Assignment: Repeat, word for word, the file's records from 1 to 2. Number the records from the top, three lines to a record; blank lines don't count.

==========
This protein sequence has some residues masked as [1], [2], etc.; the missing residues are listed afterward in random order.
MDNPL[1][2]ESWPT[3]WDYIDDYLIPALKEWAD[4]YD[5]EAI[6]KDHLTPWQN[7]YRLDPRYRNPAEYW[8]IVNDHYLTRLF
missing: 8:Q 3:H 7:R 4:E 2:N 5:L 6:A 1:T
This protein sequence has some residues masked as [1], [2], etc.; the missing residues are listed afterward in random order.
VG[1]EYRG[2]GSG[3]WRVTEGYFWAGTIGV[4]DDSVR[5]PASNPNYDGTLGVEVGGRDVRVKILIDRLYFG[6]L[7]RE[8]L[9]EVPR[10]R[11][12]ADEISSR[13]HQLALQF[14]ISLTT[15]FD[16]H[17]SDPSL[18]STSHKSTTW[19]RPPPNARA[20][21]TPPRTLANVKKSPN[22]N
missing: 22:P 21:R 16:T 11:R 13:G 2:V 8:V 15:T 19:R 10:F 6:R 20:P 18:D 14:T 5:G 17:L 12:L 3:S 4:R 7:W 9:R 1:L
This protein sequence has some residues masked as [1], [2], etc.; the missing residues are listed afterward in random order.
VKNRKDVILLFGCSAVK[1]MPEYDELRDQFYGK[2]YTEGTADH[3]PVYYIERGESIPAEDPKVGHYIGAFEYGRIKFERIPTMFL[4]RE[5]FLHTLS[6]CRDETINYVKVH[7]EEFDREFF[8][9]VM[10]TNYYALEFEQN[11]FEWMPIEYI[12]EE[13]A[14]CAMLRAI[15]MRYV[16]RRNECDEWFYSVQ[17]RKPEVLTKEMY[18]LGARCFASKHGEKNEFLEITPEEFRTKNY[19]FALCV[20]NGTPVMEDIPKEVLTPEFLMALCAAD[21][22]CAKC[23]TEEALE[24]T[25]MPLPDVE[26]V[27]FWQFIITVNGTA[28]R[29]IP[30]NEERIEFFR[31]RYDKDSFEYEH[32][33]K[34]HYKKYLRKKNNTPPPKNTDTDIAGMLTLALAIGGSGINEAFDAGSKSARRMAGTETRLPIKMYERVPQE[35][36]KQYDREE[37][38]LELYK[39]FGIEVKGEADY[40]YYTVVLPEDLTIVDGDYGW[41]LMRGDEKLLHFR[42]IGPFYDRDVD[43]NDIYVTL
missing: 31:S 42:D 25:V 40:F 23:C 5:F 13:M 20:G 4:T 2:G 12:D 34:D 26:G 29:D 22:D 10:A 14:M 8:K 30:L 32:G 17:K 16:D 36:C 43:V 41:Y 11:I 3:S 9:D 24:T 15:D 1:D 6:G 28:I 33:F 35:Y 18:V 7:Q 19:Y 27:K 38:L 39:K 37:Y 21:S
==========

This protein sequence has some residues masked as [1], [2], etc.; the missing residues are listed afterward in random order.
MDNPL[1][2]ESWPT[3]WDYIDDYLIPALKEWAD[4]YD[5]EAI[6]KDHLTPWQN[7]YRLDPRYRNPAEYW[8]IVNDHYLTRLF
missing: 8:Q 3:H 7:R 4:E 2:N 5:L 6:A 1:T
This protein sequence has some residues masked as [1], [2], etc.; the missing residues are listed afterward in random order.
VG[1]EYRG[2]GSG[3]WRVTEGYFWAGTIGV[4]DDSVR[5]PASNPNYDGTLGVEVGGRDVRVKILIDRLYFG[6]L[7]RE[8]L[9]EVPR[10]R[11][12]ADEISSR[13]HQLALQF[14]ISLTT[15]FD[16]H[17]SDPSL[18]STSHKSTTW[19]RPPPNARA[20][21]TPPRTLANVKKSPN[22]N
missing: 22:P 21:R 16:T 11:R 13:G 2:V 8:V 15:T 19:R 10:F 6:R 20:P 18:D 14:T 5:G 17:L 12:L 3:S 4:R 7:W 9:R 1:L